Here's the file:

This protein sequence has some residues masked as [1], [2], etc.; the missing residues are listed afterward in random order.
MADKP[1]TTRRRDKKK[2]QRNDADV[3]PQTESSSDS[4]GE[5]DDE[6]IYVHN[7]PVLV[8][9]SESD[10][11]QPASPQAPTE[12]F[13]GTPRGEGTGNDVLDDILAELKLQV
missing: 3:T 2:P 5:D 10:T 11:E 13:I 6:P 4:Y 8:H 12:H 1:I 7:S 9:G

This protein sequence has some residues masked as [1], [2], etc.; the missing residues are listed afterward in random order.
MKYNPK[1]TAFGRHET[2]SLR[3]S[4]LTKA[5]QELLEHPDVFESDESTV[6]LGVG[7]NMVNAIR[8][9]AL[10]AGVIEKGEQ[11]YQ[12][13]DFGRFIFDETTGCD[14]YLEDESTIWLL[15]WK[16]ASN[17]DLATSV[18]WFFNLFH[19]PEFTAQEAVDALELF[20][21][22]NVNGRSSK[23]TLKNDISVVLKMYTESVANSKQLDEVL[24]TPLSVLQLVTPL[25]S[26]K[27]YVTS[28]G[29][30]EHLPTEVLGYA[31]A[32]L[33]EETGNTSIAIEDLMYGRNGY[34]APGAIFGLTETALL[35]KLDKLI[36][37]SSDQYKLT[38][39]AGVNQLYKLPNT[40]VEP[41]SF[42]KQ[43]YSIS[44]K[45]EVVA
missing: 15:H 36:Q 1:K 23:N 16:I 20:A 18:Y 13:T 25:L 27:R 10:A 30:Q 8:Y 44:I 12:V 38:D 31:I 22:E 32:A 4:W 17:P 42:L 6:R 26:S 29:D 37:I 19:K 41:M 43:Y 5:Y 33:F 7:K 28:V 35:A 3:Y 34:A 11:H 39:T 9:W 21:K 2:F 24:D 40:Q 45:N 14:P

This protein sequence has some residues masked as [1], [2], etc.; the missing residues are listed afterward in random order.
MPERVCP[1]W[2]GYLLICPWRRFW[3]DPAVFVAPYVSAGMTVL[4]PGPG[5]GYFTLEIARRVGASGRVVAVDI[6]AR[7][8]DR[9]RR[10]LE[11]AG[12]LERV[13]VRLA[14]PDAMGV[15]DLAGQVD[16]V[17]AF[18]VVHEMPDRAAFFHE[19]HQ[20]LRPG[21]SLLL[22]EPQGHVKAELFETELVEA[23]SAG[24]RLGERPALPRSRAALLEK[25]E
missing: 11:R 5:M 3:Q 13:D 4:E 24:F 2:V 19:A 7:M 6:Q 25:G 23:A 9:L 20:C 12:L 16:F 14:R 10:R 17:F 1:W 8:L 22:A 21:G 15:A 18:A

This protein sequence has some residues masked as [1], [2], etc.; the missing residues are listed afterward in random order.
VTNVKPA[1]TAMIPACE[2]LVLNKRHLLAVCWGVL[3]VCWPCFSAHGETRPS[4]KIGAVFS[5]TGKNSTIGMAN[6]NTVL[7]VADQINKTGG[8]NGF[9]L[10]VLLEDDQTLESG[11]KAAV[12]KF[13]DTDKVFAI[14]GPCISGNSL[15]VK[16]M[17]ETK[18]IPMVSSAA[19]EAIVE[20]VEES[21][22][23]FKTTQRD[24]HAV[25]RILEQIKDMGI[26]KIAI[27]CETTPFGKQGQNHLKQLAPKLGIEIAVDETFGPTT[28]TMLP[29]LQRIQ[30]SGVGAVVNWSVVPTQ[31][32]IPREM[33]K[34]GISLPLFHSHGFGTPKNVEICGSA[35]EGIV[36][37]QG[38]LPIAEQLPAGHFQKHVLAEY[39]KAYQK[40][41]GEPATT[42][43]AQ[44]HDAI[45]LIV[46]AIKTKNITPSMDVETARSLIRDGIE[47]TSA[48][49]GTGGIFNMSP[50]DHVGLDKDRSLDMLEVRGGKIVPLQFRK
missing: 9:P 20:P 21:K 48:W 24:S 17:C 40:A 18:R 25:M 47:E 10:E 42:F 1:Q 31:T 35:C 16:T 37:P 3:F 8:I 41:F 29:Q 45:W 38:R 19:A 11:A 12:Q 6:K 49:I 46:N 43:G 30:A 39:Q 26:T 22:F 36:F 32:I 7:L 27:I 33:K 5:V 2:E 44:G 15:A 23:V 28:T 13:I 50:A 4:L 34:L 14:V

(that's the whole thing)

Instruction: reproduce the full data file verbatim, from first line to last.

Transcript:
This protein sequence has some residues masked as [1], [2], etc.; the missing residues are listed afterward in random order.
MADKP[1]TTRRRDKKK[2]QRNDADV[3]PQTESSSDS[4]GE[5]DDE[6]IYVHN[7]PVLV[8][9]SESD[10][11]QPASPQAPTE[12]F[13]GTPRGEGTGNDVLDDILAELKLQV
missing: 3:T 2:P 5:D 10:T 11:E 13:I 6:P 4:Y 8:H 12:H 1:I 7:S 9:G

This protein sequence has some residues masked as [1], [2], etc.; the missing residues are listed afterward in random order.
MKYNPK[1]TAFGRHET[2]SLR[3]S[4]LTKA[5]QELLEHPDVFESDESTV[6]LGVG[7]NMVNAIR[8][9]AL[10]AGVIEKGEQ[11]YQ[12][13]DFGRFIFDETTGCD[14]YLEDESTIWLL[15]WK[16]ASN[17]DLATSV[18]WFFNLFH[19]PEFTAQEAVDALELF[20][21][22]NVNGRSSK[23]TLKNDISVVLKMYTESVANSKQLDEVL[24]TPLSVLQLVTPL[25]S[26]K[27]YVTS[28]G[29][30]EHLPTEVLGYA[31]A[32]L[33]EETGNTSIAIEDLMYGRNGY[34]APGAIFGLTETALL[35]KLDKLI[36][37]SSDQYKLT[38][39]AGVNQLYKLPNT[40]VEP[41]SF[42]KQ[43]YSIS[44]K[45]EVVA
missing: 15:H 36:Q 1:K 23:N 16:I 20:A 18:Y 13:T 25:L 27:R 10:A 30:Q 8:Y 44:I 12:V 38:D 31:I 22:E 32:A 4:W 17:P 42:L 6:R 26:S 29:D 37:I 19:K 41:M 43:Y 5:Y 33:F 7:K 28:V 35:A 3:Y 34:A 11:H 39:T 9:W 21:K 2:F 24:D 40:Q 45:N 14:P

This protein sequence has some residues masked as [1], [2], etc.; the missing residues are listed afterward in random order.
MPERVCP[1]W[2]GYLLICPWRRFW[3]DPAVFVAPYVSAGMTVL[4]PGPG[5]GYFTLEIARRVGASGRVVAVDI[6]AR[7][8]DR[9]RR[10]LE[11]AG[12]LERV[13]VRLA[14]PDAMGV[15]DLAGQVD[16]V[17]AF[18]VVHEMPDRAAFFHE[19]HQ[20]LRPG[21]SLLL[22]EPQGHVKAELFETELVEA[23]SAG[24]RLGERPALPRSRAALLEK[25]E
missing: 11:R 5:M 3:Q 13:D 4:E 24:F 2:V 19:A 7:M 6:Q 25:G 23:A 9:L 20:C 12:L 16:F 14:R 10:R 17:F 1:W 8:L 22:A 21:G 15:A 18:A

This protein sequence has some residues masked as [1], [2], etc.; the missing residues are listed afterward in random order.
VTNVKPA[1]TAMIPACE[2]LVLNKRHLLAVCWGVL[3]VCWPCFSAHGETRPS[4]KIGAVFS[5]TGKNSTIGMAN[6]NTVL[7]VADQINKTGG[8]NGF[9]L[10]VLLEDDQTLESG[11]KAAV[12]KF[13]DTDKVFAI[14]GPCISGNSL[15]VK[16]M[17]ETK[18]IPMVSSAA[19]EAIVE[20]VEES[21][22][23]FKTTQRD[24]HAV[25]RILEQIKDMGI[26]KIAI[27]CETTPFGKQGQNHLKQLAPKLGIEIAVDETFGPTT[28]TMLP[29]LQRIQ[30]SGVGAVVNWSVVPTQ[31][32]IPREM[33]K[34]GISLPLFHSHGFGTPKNVEICGSA[35]EGIV[36][37]QG[38]LPIAEQLPAGHFQKHVLAEY[39]KAYQK[40][41]GEPATT[42][43]AQ[44]HDAI[45]LIV[46]AIKTKNITPSMDVETARSLIRDGIE[47]TSA[48][49]GTGGIFNMSP[50]DHVGLDKDRSLDMLEVRGGKIVPLQFRK
missing: 9:P 20:P 21:K 48:W 24:S 17:C 40:A 18:R 25:M 47:E 10:E 42:F 1:Q 31:T 35:C 16:T 37:P 3:F 8:I 41:F 29:Q 45:W 38:R 19:A 11:A 12:Q 6:K 49:I 46:N 43:G 30:A 39:Q 26:T 22:F 36:F 32:I 7:L 27:I 33:K 5:V 2:E 44:G 15:A 23:V 28:T 13:I 50:A 4:L 34:L 14:V